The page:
Guatemala's new law overrides church objections

Reproductive health policy assures funds for contraceptives and education.

In a family-planning clinic in downtown Guatemala City, Ana Coj awaits an injection she hopes will give her a radically different life from the one her mother has. With regular contraceptive injections, Ms. Coj says she plans to have just three children and space them two years apart. Her mother had eight.

"My mother gets sick a lot and has a lot of pain, and having so many children so close together is what has affected her health," says Coj, who at 18 already has a 10-month-old baby girl of her own. "I don't want that to happen to me."

In a nation with the highest fertility rate in Latin America and one of the lowest rates of contraceptive use, many here hope a new law will allow more women the opportunity to make their own choices about family planning. In the face of stern Catholic Church opposition, the president signed into law last week Guatemala's first official reproductive health policy.

The Social Development and Population Law, which covers a broad range of issues, will institutionalize the sporadic and largely underfunded reproductive health programs of the past.

"This law would make support of reproductive health programs a policy of the state, and, as such, one that would have to be respected and continued in future administrations," says Hector Colindres, who heads up the Health Ministry's reproductive health program, launched in January.

Mr. Colindres says the law will enable congress to assign funds specifically for the program, which currently subsists largely on ever-dwindling foreign aid.

The Catholic Church asked the president to veto the law. Similar initiatives in the past had been blocked by church opposition. "Our fear is that this law could be manipulated to promote abortions," says Nery Rodenas, the director of the local church's human rights office. The church said it will be watching carefully to see if that happens.

But supporters of the law, who point out that abortion is illegal in Guatemala, argue that this law will protect the right to life - the right to life of the nation's women, who have an average of five children.

"The fertility rate is a brutal attack on the health of women," says Telma Duarte executive director of the private Association for Family Well Being. Ms. Duarte points to United Nations' statistics showing that the maternal mortality rate in Guatemala is the fifth highest in Latin America. She adds that this statistic is widely recognized to be under-registered, according to some studies, by as much as 60 percent.

Duarte says giving birth at very young ages, the number of births, and close spacing of births all contribute to the high maternal mortality rate. UN statistics show that in Latin America, only in Haiti is contraceptive use less prevalent than in Guatemala. With a 2.6 percent annual population growth, Guatemala is one of the fastest growing countries in the region.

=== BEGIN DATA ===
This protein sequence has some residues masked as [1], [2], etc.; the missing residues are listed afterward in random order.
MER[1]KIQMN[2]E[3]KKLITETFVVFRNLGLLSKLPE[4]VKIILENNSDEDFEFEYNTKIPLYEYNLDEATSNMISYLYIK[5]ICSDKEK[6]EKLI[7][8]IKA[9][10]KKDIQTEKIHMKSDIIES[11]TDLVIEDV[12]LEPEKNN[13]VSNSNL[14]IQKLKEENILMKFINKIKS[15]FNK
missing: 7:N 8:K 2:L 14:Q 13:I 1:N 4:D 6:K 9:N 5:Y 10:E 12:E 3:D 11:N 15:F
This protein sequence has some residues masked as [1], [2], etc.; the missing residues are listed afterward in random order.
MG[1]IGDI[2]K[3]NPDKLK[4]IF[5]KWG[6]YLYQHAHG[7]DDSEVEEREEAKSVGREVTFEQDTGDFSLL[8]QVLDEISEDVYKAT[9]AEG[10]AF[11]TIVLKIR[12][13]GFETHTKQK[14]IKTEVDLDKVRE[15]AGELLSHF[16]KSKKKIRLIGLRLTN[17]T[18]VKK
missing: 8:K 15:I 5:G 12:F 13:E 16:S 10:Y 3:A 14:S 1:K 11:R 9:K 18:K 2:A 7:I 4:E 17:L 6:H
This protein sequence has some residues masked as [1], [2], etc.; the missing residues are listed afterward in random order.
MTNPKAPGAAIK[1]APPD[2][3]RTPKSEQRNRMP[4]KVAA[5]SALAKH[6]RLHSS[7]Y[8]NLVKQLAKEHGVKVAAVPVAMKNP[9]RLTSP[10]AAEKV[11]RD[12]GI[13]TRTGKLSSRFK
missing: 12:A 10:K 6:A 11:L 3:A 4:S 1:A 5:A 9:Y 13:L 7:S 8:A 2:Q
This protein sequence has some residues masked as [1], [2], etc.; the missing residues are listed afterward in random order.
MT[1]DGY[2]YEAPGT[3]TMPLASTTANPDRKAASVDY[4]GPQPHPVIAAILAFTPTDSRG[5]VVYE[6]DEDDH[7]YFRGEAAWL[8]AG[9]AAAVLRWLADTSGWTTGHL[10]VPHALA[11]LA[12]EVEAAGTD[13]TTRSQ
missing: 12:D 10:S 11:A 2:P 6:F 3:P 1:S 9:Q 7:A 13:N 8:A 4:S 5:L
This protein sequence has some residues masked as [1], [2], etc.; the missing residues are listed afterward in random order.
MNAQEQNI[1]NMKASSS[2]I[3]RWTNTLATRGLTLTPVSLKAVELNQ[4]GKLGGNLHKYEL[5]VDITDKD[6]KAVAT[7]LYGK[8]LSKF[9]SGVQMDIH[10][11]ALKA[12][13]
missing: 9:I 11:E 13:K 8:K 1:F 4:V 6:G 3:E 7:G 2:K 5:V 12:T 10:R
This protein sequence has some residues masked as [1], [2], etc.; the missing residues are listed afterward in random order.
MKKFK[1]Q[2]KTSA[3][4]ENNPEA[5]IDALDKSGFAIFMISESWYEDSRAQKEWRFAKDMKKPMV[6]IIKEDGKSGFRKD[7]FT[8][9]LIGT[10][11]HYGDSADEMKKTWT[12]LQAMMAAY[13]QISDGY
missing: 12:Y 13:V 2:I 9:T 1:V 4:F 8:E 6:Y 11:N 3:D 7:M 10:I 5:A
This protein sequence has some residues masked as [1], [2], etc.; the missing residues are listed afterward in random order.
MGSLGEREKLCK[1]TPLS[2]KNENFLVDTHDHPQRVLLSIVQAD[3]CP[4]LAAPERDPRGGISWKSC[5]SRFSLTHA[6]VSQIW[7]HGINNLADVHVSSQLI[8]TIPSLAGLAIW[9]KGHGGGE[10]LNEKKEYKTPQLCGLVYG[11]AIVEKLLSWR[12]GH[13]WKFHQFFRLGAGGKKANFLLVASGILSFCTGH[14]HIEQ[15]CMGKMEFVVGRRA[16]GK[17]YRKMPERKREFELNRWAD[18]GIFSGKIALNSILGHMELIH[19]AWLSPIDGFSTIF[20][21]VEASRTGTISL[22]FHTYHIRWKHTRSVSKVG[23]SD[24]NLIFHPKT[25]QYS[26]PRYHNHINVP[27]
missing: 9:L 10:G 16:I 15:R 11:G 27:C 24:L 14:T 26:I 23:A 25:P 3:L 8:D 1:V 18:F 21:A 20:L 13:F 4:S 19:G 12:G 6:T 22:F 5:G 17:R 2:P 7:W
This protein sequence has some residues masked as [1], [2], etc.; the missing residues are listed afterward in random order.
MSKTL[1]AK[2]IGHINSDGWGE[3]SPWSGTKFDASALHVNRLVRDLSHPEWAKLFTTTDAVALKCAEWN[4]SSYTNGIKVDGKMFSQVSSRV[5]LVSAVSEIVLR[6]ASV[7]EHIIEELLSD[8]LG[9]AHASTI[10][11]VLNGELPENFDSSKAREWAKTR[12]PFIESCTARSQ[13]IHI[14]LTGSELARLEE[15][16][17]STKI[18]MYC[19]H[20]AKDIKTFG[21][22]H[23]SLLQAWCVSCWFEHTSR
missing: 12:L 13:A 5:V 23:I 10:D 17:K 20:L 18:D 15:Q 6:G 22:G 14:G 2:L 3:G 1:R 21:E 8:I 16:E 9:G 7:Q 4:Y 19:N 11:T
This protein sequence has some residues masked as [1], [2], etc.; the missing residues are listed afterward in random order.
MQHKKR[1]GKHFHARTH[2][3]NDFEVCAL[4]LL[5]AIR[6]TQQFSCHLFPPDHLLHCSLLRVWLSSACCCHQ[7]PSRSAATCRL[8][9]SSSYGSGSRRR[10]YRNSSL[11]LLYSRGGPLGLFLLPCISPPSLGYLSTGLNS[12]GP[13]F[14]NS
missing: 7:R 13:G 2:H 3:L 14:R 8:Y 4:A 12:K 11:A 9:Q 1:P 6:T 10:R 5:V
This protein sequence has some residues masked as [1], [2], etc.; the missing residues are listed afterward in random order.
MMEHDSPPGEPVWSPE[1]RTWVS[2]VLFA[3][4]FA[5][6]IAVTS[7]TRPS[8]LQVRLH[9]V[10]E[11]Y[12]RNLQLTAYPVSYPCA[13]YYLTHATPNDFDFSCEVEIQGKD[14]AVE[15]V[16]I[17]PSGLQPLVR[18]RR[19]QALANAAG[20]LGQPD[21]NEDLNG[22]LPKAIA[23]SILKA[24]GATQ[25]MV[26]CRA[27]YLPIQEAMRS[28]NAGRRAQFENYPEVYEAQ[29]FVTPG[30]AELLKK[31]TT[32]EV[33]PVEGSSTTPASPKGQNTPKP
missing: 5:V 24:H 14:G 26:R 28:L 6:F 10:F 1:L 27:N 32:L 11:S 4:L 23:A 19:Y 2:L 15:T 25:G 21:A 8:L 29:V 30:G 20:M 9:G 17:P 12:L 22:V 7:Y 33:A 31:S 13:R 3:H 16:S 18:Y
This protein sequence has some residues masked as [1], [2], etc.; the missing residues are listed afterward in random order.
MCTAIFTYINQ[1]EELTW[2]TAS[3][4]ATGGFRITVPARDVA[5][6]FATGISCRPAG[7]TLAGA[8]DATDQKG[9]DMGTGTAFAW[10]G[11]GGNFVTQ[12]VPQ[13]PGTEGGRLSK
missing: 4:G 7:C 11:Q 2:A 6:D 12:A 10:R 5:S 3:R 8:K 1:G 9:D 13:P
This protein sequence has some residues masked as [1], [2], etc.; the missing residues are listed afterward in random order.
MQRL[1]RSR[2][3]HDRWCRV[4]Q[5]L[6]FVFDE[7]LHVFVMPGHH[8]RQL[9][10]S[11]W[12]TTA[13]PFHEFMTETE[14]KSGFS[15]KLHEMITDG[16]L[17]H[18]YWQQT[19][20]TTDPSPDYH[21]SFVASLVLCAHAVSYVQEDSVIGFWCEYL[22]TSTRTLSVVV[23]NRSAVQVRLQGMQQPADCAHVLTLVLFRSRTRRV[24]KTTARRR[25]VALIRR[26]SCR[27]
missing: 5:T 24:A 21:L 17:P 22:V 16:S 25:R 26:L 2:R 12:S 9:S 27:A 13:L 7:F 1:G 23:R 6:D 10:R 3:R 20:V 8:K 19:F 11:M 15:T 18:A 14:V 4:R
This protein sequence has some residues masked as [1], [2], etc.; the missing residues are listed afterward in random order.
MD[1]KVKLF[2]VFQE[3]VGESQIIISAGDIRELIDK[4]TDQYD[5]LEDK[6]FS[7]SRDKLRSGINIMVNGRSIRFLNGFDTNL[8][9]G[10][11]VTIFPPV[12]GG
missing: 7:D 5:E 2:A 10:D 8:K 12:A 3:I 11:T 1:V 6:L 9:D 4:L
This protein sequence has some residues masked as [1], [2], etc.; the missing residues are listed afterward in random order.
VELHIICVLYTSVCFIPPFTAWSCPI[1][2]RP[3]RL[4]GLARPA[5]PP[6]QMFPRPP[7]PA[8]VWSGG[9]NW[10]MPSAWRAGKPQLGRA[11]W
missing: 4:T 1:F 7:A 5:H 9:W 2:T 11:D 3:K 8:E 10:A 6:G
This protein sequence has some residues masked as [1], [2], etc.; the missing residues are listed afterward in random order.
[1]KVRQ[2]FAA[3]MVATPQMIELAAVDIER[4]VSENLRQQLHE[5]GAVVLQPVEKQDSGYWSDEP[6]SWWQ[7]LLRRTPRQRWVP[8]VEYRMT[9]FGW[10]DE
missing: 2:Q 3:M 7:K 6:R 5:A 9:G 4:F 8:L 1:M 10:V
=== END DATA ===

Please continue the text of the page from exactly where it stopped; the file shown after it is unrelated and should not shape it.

The new law will not only bolster reproductive health programs, but also make reproductive health education obligatory in the nation's schools.

"Guatemala is a very conservative country, and so it has been very difficult for the state to give information on reproductive health to the public," says Zulema Paz de Rodriguez, president of the congressional women's committee that drafted the law. "We made the best of efforts to work with the church and incorporate their suggestions into the law, but we cannot halt something that is necessary for the nation's development and a law that is well received by Guatemalan society."

Guatemala is not only a predominantly Catholic country, but a nation in which nearly half the population is Maya, a culture that is also traditionally against contraception.

"The Maya society doesn't accept family planning," says Gloria Tecún, vice-secretary of the president's secretariat for women's affairs. "Many Maya see contraceptives as a way for the rest of society to do away with the Mayas, because we have always been blamed for the underdevelopment of the country."

But advocates of family planning also point out that most women, including indigenous women, have more children than they want. Among indigenous women, the fertility rate jumps to an average of 6.2 children. Many say this reflects the fact that the indigenous population is the most marginalized sector of society with the lowest levels of education.

Ana Coj, a Maya herself, can't read or write, having never gone to school. But relatives told her about the free contraceptives, she says, and the injection that would enable her to have only as many children as she wants.

Nonetheless, she says she doesn't feel she is doing anything radical or controversial.

"I want to have the shots so that my children won't suffer, and so I won't suffer," she says, adding that her mother never took contraceptives, "because she didn't know they existed."

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